An army of lovers: the surprising new stars of influencer marketing

influencer army

Once a function of PR, but now very much embedded within everyone's marketing strategies, influencer marketing is the biggest game in town.

But are marketers focusing too much of their time and budgets on the low-return / high-effort superstars at the top of the influencer pyramid to the detriment of the thousands of smaller - but exponentially more influential - voices further down? And, if so, how can that kind of scale possibly be managed?

We explore the future of influencer marketing, and take a look at the technology that's helping marketers do exactly that.


The internet was supposed to save us from marketing bunkum. Gone were the days of super-expensive creative, plastered over billboards and magazines and televisions with nebulous impact. This was a new dawn, where everything was measurable, where scale kept prices down and where campaigns could be tweaked or switched in a heartbeat.

Then the internet broke.

Ad-blockers went all ad-blocky and blocked all the ads, leaving the field clear for giants like Facebook and Google to scoff up all the scale and inflate their prices accordingly. And the interweaving of customer-service with social meant that people were far more likely to respond to a sponsored post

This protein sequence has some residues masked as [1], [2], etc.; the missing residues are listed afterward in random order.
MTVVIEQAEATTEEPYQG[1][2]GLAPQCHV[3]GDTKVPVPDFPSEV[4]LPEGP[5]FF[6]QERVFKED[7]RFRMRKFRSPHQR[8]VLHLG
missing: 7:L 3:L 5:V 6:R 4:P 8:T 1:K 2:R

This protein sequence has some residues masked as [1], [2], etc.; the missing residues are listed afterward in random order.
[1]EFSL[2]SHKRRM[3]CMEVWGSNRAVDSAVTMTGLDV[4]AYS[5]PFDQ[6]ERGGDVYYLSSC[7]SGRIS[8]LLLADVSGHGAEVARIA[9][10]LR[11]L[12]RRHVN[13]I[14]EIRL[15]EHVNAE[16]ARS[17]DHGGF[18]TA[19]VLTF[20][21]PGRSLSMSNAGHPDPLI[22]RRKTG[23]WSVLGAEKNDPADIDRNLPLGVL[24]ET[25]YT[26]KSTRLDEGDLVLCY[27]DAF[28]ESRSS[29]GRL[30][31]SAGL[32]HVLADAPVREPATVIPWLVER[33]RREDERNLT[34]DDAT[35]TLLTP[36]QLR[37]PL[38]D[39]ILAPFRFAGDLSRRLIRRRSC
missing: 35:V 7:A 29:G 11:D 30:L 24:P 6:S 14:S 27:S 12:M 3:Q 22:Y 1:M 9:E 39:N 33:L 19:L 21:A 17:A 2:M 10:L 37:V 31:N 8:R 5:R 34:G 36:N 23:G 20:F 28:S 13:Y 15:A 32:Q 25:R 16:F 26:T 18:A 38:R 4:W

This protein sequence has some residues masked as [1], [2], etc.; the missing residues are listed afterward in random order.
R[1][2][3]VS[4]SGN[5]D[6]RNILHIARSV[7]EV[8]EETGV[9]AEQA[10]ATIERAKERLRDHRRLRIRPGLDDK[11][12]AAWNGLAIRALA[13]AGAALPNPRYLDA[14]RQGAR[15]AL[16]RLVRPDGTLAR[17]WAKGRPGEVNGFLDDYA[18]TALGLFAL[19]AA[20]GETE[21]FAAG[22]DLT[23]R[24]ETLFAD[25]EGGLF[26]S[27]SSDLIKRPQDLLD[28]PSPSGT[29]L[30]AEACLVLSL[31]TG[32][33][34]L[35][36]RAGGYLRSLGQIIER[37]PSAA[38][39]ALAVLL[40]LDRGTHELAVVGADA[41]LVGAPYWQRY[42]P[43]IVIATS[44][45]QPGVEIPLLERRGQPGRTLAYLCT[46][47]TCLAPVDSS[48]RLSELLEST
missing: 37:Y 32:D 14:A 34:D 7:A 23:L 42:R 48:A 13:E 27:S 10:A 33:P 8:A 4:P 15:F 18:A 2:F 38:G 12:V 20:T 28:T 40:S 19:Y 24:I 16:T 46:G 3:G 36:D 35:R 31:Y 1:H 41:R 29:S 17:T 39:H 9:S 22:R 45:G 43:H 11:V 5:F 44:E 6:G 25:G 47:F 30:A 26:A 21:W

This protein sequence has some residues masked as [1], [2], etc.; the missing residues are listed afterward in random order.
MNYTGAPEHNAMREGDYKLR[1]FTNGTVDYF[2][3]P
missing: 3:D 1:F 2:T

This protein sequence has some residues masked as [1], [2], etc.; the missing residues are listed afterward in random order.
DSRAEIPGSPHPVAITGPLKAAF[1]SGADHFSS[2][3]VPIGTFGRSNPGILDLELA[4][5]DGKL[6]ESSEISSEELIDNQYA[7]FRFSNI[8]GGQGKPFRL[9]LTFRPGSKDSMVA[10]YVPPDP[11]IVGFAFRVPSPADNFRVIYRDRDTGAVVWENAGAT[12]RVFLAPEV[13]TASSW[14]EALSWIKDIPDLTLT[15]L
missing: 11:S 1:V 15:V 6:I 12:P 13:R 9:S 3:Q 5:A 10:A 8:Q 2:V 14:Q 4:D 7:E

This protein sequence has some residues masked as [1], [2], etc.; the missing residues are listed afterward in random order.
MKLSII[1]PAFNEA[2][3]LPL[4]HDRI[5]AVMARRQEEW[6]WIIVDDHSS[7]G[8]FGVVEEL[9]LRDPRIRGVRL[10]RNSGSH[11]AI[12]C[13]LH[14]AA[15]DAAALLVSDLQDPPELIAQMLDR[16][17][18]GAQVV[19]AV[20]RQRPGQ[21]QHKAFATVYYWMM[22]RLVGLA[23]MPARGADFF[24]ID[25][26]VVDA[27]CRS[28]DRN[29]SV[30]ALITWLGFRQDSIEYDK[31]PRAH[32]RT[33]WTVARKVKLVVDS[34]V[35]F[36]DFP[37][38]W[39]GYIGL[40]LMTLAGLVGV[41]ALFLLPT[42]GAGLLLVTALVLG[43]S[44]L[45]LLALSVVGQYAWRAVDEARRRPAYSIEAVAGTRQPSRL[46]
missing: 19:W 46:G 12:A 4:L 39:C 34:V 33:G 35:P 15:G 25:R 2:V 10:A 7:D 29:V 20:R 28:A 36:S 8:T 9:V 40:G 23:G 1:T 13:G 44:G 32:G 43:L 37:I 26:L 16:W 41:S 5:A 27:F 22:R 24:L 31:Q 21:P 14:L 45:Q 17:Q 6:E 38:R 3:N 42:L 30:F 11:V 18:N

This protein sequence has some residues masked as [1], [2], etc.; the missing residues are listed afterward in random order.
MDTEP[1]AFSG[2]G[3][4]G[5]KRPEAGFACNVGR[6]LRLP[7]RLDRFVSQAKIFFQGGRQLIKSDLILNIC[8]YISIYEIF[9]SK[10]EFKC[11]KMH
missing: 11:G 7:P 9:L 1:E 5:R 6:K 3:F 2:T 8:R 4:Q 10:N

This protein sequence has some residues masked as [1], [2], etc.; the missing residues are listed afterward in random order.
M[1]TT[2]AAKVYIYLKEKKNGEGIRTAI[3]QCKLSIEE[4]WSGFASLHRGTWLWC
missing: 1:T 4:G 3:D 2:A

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Financial Services: why the industry needs to rethink its loyalty strategy

FSloyaltyExpI

The digital age hasn't been kind to the financial services industry. On the one hand, online banking and self-serve product applications have facilitated enormous growth and resource streamlining. On the other hand, there's no such thing as loyalty anymore. A quick scan for 'credit cards' on Google gives a top search result for a price comparison site. And the second result? Another price comparison site. That's before Wikipedia's even defined what a credit card is.

And that's a big problem: when customers have become ferocious deal-hunters, and when the very best interest rates and fees are only a click away, it becomes almost impossible to compete without stripping back your product to its bare bones and scrapping it out to offer the lowest prices. And, when you're racing to the bottom, it's pretty hard to keep your customers with you - the moment you're not the cheapest in town, you might as well quit town altogether.

In recent months and years, FS companies have tried to offer value-adds as an incentive to lure - and retain - customers. It's the "I might not be as pretty as the girl who just moved in next door, but I know how to


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